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The Systems of the Jewish Year

Our Song

By Rabbi Sender Haber

There was a time when the rabbi would return from a trip to Israel and invite everyone to come over and see his slides of the Kosel, kever Rachel and the Banyas. Those times are over. Many of you have bee to Israel more times than I have. If you haven’t, you’ve already seen the slideshows. Still, I’d like to share my reflections.

Eretz Yisroel is beautiful. The stories that we read in the news may be true, but I read too many of them. I expected to come to a world of fighting, infighting, politics, poverty and hatred. Instead, all I found was beauty.

G-d is everywhere. Religious people are all over. Even the people without the Yarmulkes speak of G-d, our holy land, and chessed. People are proud to be part of the historic process and thankful of the government that facilitates it. There is a feeling of family and of safety that cannot be found anywhere else in the world.

Last week was Shabbos Shira. There are so many elements to Parshas Beshalach: the splitting of the sea, the Mon, and the war with Amalek. Still Shira seems to be the focal point for which the shabbos is named.

Shira can be translated as song, as poetry, or even random sounds. It is an articulation of something that is going on deep in our neshamos.

Shira is not simple. King David wrote the Psalms and somehow he has been the standard bearer for Shirah for over two thousand years. Everyone respects the Psalms of King David.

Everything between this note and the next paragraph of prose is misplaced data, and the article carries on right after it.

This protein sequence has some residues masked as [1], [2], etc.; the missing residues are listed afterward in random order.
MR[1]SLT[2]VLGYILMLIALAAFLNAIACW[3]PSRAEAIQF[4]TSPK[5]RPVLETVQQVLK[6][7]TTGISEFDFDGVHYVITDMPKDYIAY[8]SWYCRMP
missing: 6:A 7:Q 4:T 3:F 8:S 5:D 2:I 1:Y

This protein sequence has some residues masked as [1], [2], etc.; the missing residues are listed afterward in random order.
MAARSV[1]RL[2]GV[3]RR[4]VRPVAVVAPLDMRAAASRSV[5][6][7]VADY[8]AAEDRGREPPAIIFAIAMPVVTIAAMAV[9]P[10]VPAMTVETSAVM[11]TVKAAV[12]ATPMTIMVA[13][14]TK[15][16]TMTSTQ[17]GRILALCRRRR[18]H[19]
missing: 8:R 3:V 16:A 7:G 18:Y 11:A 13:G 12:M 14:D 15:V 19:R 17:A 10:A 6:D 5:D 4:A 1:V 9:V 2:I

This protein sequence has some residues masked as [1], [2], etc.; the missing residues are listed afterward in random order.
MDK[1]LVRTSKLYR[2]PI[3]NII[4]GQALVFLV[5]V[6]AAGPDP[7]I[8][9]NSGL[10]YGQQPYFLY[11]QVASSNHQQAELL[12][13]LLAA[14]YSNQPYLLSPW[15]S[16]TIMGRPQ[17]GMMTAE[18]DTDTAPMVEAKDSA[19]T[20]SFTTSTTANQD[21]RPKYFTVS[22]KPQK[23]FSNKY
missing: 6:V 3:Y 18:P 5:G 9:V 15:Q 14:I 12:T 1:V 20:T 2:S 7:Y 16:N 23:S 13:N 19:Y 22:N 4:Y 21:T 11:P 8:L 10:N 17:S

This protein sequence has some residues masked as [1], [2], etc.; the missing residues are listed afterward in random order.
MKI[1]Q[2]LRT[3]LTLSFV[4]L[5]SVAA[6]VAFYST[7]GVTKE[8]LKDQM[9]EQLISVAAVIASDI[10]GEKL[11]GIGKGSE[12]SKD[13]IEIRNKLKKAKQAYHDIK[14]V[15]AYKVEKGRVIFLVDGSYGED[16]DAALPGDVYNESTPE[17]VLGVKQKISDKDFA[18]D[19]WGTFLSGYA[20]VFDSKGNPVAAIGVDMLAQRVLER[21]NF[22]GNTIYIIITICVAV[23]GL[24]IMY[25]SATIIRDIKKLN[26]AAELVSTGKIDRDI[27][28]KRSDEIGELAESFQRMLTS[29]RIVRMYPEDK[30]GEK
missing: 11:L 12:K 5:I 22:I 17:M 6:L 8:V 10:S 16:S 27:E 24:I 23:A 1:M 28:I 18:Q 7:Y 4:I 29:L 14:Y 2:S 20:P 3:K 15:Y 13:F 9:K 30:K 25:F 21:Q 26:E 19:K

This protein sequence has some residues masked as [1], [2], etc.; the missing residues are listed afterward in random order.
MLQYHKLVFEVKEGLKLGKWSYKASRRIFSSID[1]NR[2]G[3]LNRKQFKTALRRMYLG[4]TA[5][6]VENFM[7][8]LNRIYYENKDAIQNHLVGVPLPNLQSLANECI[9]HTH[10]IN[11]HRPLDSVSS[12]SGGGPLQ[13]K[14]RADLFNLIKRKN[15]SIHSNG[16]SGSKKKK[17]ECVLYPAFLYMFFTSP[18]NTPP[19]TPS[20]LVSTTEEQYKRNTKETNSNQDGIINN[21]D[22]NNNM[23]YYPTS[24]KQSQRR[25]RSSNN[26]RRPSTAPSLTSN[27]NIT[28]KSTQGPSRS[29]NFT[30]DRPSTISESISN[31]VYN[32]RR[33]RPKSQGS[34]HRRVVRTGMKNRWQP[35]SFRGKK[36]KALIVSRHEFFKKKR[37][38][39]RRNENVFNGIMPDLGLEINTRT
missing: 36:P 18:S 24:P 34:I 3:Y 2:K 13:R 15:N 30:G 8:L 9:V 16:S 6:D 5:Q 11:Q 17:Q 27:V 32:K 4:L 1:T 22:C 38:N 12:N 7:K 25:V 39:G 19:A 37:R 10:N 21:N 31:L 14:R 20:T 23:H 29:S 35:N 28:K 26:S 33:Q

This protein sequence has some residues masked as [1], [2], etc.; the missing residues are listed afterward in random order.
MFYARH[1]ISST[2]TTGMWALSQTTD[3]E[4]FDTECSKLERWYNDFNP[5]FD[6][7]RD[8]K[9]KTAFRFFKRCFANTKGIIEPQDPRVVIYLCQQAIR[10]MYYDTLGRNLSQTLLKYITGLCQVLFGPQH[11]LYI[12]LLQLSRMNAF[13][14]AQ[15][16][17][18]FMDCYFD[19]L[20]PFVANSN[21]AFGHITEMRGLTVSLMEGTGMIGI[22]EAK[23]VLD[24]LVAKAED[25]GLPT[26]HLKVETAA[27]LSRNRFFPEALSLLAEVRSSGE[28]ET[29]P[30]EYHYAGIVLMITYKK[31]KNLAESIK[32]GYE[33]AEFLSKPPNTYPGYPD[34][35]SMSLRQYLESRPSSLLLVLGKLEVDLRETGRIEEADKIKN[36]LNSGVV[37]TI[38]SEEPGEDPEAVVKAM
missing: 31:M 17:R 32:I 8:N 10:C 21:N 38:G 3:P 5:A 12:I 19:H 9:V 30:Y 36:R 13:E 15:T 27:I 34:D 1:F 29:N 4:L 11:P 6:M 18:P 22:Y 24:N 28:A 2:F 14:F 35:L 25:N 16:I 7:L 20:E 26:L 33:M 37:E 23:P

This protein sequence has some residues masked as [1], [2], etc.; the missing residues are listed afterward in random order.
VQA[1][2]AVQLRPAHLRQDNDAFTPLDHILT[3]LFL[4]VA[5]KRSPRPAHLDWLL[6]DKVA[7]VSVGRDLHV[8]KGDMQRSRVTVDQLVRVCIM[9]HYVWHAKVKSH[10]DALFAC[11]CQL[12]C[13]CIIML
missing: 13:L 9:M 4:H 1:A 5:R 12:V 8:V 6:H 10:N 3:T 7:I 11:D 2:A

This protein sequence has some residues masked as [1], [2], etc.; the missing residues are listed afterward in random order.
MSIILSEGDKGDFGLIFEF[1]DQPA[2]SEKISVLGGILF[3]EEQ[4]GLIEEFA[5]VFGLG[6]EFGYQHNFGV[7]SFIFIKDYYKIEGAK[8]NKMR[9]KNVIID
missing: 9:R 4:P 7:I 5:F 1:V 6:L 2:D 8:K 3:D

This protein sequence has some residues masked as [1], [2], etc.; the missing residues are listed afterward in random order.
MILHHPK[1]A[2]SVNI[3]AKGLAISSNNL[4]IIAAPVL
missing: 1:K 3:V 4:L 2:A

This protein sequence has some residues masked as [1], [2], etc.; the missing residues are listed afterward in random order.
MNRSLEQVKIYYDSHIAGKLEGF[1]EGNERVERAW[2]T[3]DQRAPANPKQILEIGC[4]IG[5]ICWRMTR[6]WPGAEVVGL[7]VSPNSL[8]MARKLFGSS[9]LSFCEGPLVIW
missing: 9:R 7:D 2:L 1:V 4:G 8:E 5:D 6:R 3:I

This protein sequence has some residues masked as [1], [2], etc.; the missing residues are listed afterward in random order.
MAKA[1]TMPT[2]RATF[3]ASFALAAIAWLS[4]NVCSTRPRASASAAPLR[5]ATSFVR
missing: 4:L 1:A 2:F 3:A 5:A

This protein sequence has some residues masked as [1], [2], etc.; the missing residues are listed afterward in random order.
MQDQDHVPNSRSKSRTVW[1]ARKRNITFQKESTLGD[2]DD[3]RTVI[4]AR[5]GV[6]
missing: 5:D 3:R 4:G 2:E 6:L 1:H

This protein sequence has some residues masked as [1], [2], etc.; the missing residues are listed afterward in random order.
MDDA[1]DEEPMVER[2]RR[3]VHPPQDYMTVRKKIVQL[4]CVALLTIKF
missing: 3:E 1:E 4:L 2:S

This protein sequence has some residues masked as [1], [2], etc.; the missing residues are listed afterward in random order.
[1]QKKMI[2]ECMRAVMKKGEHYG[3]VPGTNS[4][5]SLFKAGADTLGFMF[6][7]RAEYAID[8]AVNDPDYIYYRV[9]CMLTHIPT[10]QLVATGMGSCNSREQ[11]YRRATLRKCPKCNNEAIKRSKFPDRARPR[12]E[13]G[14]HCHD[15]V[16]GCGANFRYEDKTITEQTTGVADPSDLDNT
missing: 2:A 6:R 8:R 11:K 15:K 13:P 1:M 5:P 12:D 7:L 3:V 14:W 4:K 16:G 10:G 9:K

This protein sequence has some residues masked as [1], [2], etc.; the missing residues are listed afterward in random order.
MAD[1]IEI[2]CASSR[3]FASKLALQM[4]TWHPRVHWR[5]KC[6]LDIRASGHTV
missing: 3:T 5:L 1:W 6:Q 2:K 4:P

A life in which we cannot express ourselves and in which we suppress our emotions is a very frustrating life.

The Piasetzner writes in Shalosh Maamaros (2:5) that there are three levels of prophecy. The highest is Ruach Hakodesh, but diectly below that is Shirah. The level right below Shirah is Prayer. The idea is that our souls are full of lofty G-dly ideas. We contain a ‘piece’ of G-d inside of us. We don’t always feel holy because articulating those ideas is tricky and we have so many other thoughts inside of us but when we achieve prayer or Shira we have achieved a measure of Ruach Hakodesh, even prophecy.

I went to King David’s grave during my trip to Israel last week. Many people say that it is not King David’s grave, the Christians say that it was the site of the last supper and the Muslim’s say that it is theirs, but I felt a need to go so I went.

I went to the sarcophagus and quietly began to say a bit of tehillim from memory. It was the same Tehillim that we say every morning in shul, but this time I was saying it right next to King David. Next to me there was a Breslover clapping loudly and jumping up and down in prayer. Out of the corner of my eye I saw an Israeli teenager walk in. He had no Yarmulke and he looked at the grave and at me and at the Breslover and then he just stood there. He was lost. He couldn’t recite Tehillim from memory and he certainly wasn’t going to jump up and down and clap.

Just then a fourth person walked into the room.

He went over to that Israeli teenager and said “Do you want to pray?” Together they recited – in their native tongue- “Mizmor Ledavid hashem Ro’i Lo Echsar...” – “A psalm written by David: G-d is my shepherd, I shall not want…” I watched as another boy stood by silently waiting his turn. They were Israeli teenagers wandering around the old city. They all wanted to pray and they didn’t know how.

Dovid Hamelech was the heart of all of us. He sang our songs and he wrote our poems. We need to take the time to articulate our feelings before G-d.

If we can do it in prayer, great!

If we can teach others to pray, great!

The main thing is not to let our lives pass us by without learning how to truly access the depths of our hearts – and pray and sing and articulate the holy feelings that percolate inside every one of us.

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